Why? There was no blocking force on the Pak-Afghan border large and effective enough to stop them as they retreated, and it may have been impossible to establish a large and effective enough blocking of a force to stop such a retreat. These are remote mountains, very underpopulated. To the extent there is a local population, it's all hostile to the United States. The Pakistan paramilitary forces that are the main guards of the borders are themselves tribal levies from the same groups that are sympathetic to Al Qaeda. The Pakistan regular army, which might have been more reliable than some of these tribal levies, was in December of 2001 being drawn away from that border to face India because of a war scare with India at that time.

So the conditions for Al Qaeda's retreat were quite favorable, and the United States did not do the one thing that the Pentagon had within its power to do, which was to move regular U.S. troops into a blocking position behind these mountains. And of course, the commander of this operation, [Gen.] Tommy Franks, was later criticized for not ordering, in particular, the 10th Mountain Division, which was then largely at a base in Uzbekistan and which was trained to fight in conditions such as it would have encountered on these hills, down into a position to block the Al Qaeda retreat.

It's interesting: In his memoir and in interviews, Franks has been asked, "Why didn't you put American troops into position to block this Al Qaeda retreat?" What he said is that he was afraid of the very thing we talked about a few minutes ago: He was afraid that he would inflame local Afghan opinion by putting a big, heavy, occupying American footprint in the heartland of Taliban country and that he was afraid he was just going to make everything worse at that stage. ...


Richard Clarke
National Coordinator for Security, Infrastructure Protection, and Counterterrorism, National Security Council, 1998-2001

Read his interview »

... The president and Gen. Franks have been very sensitive about this criticism that they let bin Laden escape at Tora Bora. Sometimes they've said, "We don't really know if he was there or not," and "We did all the right things, and this is Monday morning quarterbacking."

That's all wrong. We knew from day one the likely places that bin Laden would flee to. There had been lots of work done before 9/11 on where did he hang out, statistical analysis even. We knew Tora Bora was the place where he would be likely to go. People in CIA knew that; people in the counterterrorism community knew about it. We knew that what you should have done was to insert special forces -- Rangers, that sort of thing -- up into that area as soon as possible.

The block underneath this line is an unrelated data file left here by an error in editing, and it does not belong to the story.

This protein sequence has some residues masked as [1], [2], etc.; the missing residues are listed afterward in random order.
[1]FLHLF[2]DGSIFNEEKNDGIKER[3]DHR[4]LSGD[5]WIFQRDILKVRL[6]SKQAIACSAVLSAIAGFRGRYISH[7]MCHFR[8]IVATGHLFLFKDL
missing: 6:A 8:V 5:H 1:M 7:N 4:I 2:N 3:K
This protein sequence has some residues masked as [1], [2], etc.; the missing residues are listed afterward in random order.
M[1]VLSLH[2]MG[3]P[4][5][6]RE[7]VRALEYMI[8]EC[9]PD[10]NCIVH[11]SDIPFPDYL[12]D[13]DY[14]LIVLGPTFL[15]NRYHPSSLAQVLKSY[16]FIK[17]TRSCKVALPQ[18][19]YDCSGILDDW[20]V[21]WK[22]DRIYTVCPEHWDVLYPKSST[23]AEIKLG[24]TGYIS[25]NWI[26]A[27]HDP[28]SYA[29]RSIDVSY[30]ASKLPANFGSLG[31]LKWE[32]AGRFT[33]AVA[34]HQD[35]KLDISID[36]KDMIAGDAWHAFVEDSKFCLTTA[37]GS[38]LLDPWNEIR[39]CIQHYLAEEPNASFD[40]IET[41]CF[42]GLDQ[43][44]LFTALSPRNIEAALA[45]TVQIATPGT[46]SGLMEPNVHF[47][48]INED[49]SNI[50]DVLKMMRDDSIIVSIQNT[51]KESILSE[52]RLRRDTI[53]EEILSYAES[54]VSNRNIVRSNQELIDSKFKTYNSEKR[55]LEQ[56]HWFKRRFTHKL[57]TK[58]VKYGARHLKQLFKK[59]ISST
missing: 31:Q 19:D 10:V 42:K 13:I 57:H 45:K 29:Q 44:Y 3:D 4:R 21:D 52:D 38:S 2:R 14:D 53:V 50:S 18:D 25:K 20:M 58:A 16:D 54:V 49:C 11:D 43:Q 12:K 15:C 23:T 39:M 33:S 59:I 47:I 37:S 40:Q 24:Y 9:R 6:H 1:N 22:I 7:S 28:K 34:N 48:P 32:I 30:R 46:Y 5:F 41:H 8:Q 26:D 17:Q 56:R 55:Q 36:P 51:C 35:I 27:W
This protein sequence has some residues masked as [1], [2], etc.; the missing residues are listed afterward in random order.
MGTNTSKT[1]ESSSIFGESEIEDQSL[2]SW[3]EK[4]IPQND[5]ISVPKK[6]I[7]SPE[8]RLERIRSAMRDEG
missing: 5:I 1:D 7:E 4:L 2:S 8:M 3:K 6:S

And yes, we know he absolutely was there. He may have been wounded by a fragment of an American bomb that was dropped up there. And yes, he did escape. And Gen. Franks and the president can deny it until the cows come home, but they made a mistake. They did let him go away.

They let him go? They blew it?

They ignored the advice of the experts in CIA, both in CIA headquarters and on the ground. They didn't allow anyone into the decision-making chamber other than the president and vice president, secretary of defense, and Gen. Franks.

... How much of this is just plain old-fashioned bureaucratic firefighting?

Part of it is that Gen. Franks and his command never wanted to go into Afghanistan, and it wasn't just under Gen. Franks, but under his predecessors as well. Bill Clinton had taken the previous chairman of the Joint Chiefs, Hugh Shelton, aside and said to him, in my earshot, "I think we ought to have U.S. commandos go into Afghanistan, U.S. military units, black ninjas jumping out of helicopters, and go after Al Qaeda in Afghanistan." And Shelton said: "Whoa! I don't think we can do that. I'll talk to Central Command." And of course Central Command came back and said, "Oh no, that's too difficult."

So there was no plan in the safe drawer at Central Command, no plan that they could pull out and say, "Well, just do this; we've planned it; let's go into Afghanistan."...


Tyler Drumheller
Chief, CIA European Division, 2001-2005

Read his interview »

... This [CIA] plan was drawn up years before and was in place because of the relationship with the Northern Alliance. Tenet was able to put it on the desk at the White House [four days after 9/11]. I think the military never got over that.

It was a unique situation that we had a longtime relationship with ... the Northern Alliance and people that served in Afghanistan and Pakistan over the years. That plan was there because they were anticipating not attacking Al Qaeda, because Al Qaeda is relatively new, but dealing with the rise of the Taliban and eventual chaos in Afghanistan.

But no, I mean, the military didn't arrive for, like, six weeks or five weeks. The problem was that they had battle groups in the Persian Gulf and all the support -- that's the way they operate. They have to look at it for huge numbers of troops. ...